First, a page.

But the fact remains that to handle a Cord is a unique experienee in motoring, The Most critical enthusiast with many years of experience, including all flit” interesting ” makes, never fails to enthuse over the Cord, and those interested in fast motors should certainly make a point or trying one once at least. • • • We, ourselves, were able to take a N,ery brief ran in Air. Aloore’s own 19::a Cord saloon, trak-eiling live up. The ii;iy was Iuj telly cold, and the engine refused to warm up, but this did not prevent the car from holding 2,8(K) r.p.m. in top gear along the tleserted %Vat ford I:y-Pass. During -this performance the suiccdometer indicated 105 m.p.h., on tt 2.73 to i ratio, with 16 in. by G in. tyres ; you can do the ant Ii lactic for yoarselves. car els vises effialles,dy at 70 or 80 m.p.h. at engine speeds that are reassuringly moderate. The riding is extremely interesting, being quite ste:aly yet ery comfortable, with a characterist coruer-to-eorner dipping motion ; only stunt ” deviations from the straight resulted in roll. The whole car is truly amazingly quiet. indeed, one of the ino;1 silent we have driven, and in view of the f. val. that was esiaa-ially interesting. Wind noise Was noticeably subdued. The breast, quite chise-set, eloth-upladstered I anti t seats, front and back. were very esuisnatable and stan p an unusually pleasing note in an American emr. The engine hehayes as if it were invisible, and when idling is literally all but inaudible. ‘Flue sacering is excel’. tion:dly light, low-geared and with no conic-back motif in, and the wheel, if’ or rather conservative diameter, is very sensitsl placed. The tiny gear-lever is easy to use, fait we did not have an opportunity a hccoming accustomed to it in the short distal-0T Over which we took the controls-the loTg pedal movement of the clutch, the need to tread heavily and all the way down on the brake pedal (the hydraulic reservoir was due for some more fluid), and the umbrellahandle hand-brake needed getting more accustomed to, before we should have felt quite happy conducting a Cord at high speeds—but, then, we have spent the last three years driving mostly vintage motor-cars. ‘The forward vision is good, but would be better still if the central division of the slightly-V screen were dispensed with ; the panels open when re wired. The stainless-steel facia is pleasing, but it took us some time to distinguish between the various dials, as the four major ones are all of identical size. The concealed headlamps wind out of the wings effectively, being controlled by separate, quite sizable, handles, one each side of the instrument board. The exterior appearance of the Cord is very compact and well-balanced and should especially ukase folk who concur with service flats and films by II. G. Wells. Our necessarily very limited experience of the Cord was rendered more pleasurable by the presence of an American soldier who has two of his own back in the States —and who swears by them. The car tried was a Beverley sedan, on the 10 ft. 5 in. chassis, which cost £925 new ; an 11 ft. Chassis was also made. Supercharged models were available for £100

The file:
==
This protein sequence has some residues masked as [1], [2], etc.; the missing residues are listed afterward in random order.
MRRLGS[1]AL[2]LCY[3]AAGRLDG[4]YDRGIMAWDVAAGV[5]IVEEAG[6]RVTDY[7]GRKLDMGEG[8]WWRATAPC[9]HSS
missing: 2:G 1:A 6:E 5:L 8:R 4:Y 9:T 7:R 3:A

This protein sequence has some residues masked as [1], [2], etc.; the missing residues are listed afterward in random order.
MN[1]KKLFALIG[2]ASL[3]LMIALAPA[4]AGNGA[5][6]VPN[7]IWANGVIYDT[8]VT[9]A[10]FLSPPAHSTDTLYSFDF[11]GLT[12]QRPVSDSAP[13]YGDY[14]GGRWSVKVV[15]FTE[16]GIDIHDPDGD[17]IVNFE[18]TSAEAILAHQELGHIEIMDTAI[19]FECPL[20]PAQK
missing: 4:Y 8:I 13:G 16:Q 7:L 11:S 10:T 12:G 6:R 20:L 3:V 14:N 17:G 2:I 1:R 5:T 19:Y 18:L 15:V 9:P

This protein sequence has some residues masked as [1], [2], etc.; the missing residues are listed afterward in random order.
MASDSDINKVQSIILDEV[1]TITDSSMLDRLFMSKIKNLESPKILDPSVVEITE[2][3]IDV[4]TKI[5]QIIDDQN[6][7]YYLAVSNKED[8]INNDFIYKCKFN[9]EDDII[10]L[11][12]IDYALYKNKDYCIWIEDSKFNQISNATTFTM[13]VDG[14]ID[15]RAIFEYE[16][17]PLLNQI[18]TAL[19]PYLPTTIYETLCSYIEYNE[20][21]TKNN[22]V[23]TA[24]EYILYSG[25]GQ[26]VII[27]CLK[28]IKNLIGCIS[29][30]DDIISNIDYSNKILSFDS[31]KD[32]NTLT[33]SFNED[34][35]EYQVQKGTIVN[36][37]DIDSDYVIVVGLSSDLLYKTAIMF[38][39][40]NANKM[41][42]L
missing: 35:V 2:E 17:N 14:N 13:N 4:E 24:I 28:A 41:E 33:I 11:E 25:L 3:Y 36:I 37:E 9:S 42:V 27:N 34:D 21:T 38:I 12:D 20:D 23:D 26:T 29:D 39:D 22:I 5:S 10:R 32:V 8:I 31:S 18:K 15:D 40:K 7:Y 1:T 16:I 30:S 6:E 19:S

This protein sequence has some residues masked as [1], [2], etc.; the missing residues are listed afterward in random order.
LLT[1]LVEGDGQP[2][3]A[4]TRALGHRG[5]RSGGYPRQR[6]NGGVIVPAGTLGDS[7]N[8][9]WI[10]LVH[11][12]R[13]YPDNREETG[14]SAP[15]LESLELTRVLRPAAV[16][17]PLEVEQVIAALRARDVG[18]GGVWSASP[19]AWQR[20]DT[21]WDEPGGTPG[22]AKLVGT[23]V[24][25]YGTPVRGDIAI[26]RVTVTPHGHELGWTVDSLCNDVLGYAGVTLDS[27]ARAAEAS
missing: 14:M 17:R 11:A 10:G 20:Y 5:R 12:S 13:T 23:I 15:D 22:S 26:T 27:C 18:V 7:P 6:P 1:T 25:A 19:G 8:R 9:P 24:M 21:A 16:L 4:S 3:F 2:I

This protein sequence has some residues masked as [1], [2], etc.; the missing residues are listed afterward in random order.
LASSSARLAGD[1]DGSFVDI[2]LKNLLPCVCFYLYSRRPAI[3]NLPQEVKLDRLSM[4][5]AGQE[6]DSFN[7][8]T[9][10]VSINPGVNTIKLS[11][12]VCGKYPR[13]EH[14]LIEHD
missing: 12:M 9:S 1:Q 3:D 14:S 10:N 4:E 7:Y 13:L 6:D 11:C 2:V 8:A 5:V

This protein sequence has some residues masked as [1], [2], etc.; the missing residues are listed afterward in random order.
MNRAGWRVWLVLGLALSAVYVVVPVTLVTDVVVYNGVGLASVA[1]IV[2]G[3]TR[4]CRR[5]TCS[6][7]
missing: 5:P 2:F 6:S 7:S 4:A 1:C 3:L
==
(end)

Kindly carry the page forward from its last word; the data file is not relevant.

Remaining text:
more than the normally-aspirated jobs, and we hope shortly to test one of these cars recently supplied by Mr. Moore to a client. The condition of the car we tried was an admirable testimony to the longwearing qualities of Cords and, on the subject of their popularity, we were surprised to hear that some 700-800 were believed to have been sold in this country during the three or four years preceding the war. Those interested in this sort of motoring should not fin! to contact Purkess, Ltd., 18, Carlton Road East, Wembley, Middlesex (Arnold 1962) and discuss this very modern car. It should be the post-war answer to a lot of people.